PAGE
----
It’s not unusual for a gunsmith to bring a firearm back from the dead, so to speak. Following the mute clues presented by a modified Pattern 14 Enfield rifle, tracing its history shows it was modified, stored, revived, served in some capacity in two wars, rendered unshootable and finally exhumed and revived again by an anonymous Dr. Frankenstein gunsmith. Still, some mystery remains.
While it may offend aficionados to see a Pattern 14 Enfield modified to such an extreme, like Dr. Frankenstein’s monster in Mary Wollstonecraft Shelley’s classic novel, this particular rifle is actually a reanimation of the dead. The trigger guard, floor plate and receiver are marked, “DP,” meaning “Drill Purpose.” The barrel had been drilled through and plugged just in front of the receiver to deactivate or demil (“demilitarize”) it, to render the rifle unshootable. DP rifles also sported bands of red and white paint on the stock at the receiver to identify them, and a few tiny flecks of DP paint are still visible on this rifle’s stock. The DP procedure, happily enough, left the receiver intact, and so the reanimation was possible.
What sets this Pattern 14 (P14) apart is the small, steel “.22 L.R.” placard affixed to the left side of the protective sight “ear” on the receiver. British companies Westley Richards and A.G. Parker modified P14 rifles into single-shot .22 Long Rifle target rifles for civilian use, which included replacing the issue battle rear sight with a Parker-Hale 5B adjustable aperture target sight. But as this Frankenstein P14 retains its original battle sight, it doesn’t fit the description of a Richards or Parker civilian conversion. (Parker also converted Enfield No.1 Mk II and Mk III rifles into .22 LR training rifles for the British military, designated, confusingly enough, as “22RF Pattern ‘14” rifles.)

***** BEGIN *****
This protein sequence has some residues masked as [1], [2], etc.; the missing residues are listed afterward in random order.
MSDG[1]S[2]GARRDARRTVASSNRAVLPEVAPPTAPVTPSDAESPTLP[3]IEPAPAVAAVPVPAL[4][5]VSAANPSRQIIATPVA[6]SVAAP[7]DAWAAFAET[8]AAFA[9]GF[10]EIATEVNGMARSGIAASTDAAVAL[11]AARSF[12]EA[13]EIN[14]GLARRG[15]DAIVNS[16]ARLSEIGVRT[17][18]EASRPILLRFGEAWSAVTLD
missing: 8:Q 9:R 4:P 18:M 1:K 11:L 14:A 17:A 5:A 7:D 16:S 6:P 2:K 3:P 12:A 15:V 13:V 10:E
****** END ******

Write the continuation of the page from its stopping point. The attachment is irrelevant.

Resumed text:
It's been reported that P14 Enfield rifles converted from .303 British to .22 LR were never used as trainers by the British military, but this rifle may show that information to be incorrect. It seems unlikely that the rifle would be demilled and then converted to .22 LR without also striking out the “DP” markings, as the purpose of the “DP” stamps is to show the rifle cannot be fired. It only makes sense that the rifle was converted to .22 LR before being demilled. The gunsmith’s Frankenstein barrel replacement (below) supports this notion. Also note the “.22 L.R.” placard on the receiver bears the same patina of age as the receiver itself, indicating the conversion likely occurred when the rifle was still fairly new. Retaining the original P14 rear battle sight, rather than installing a target rear sight, is logical for marksmanship training of new recruits.
Among British markings on the receiver are the “crossed flags” military proof, a broad arrow, and a crown over the letter “A.” These were applied by the British upon acceptance from Remington. What looks like an asterisk under the Remington “RE” in an oval is the mark of two broad arrows with points touching each other to indicate withdrawal from British service. The original brass disk on the right side of the butt stock has been removed and a wooden “plug” installed in its place. No mystery, this: it was part of the “Weedon Repair Standard” to which the British subjected P14 rifles (redesignated by the British in 1926 as “Rifle No. 3 Mk I”) taken out of storage on the eve of World War II, as was the removal of the volley sights.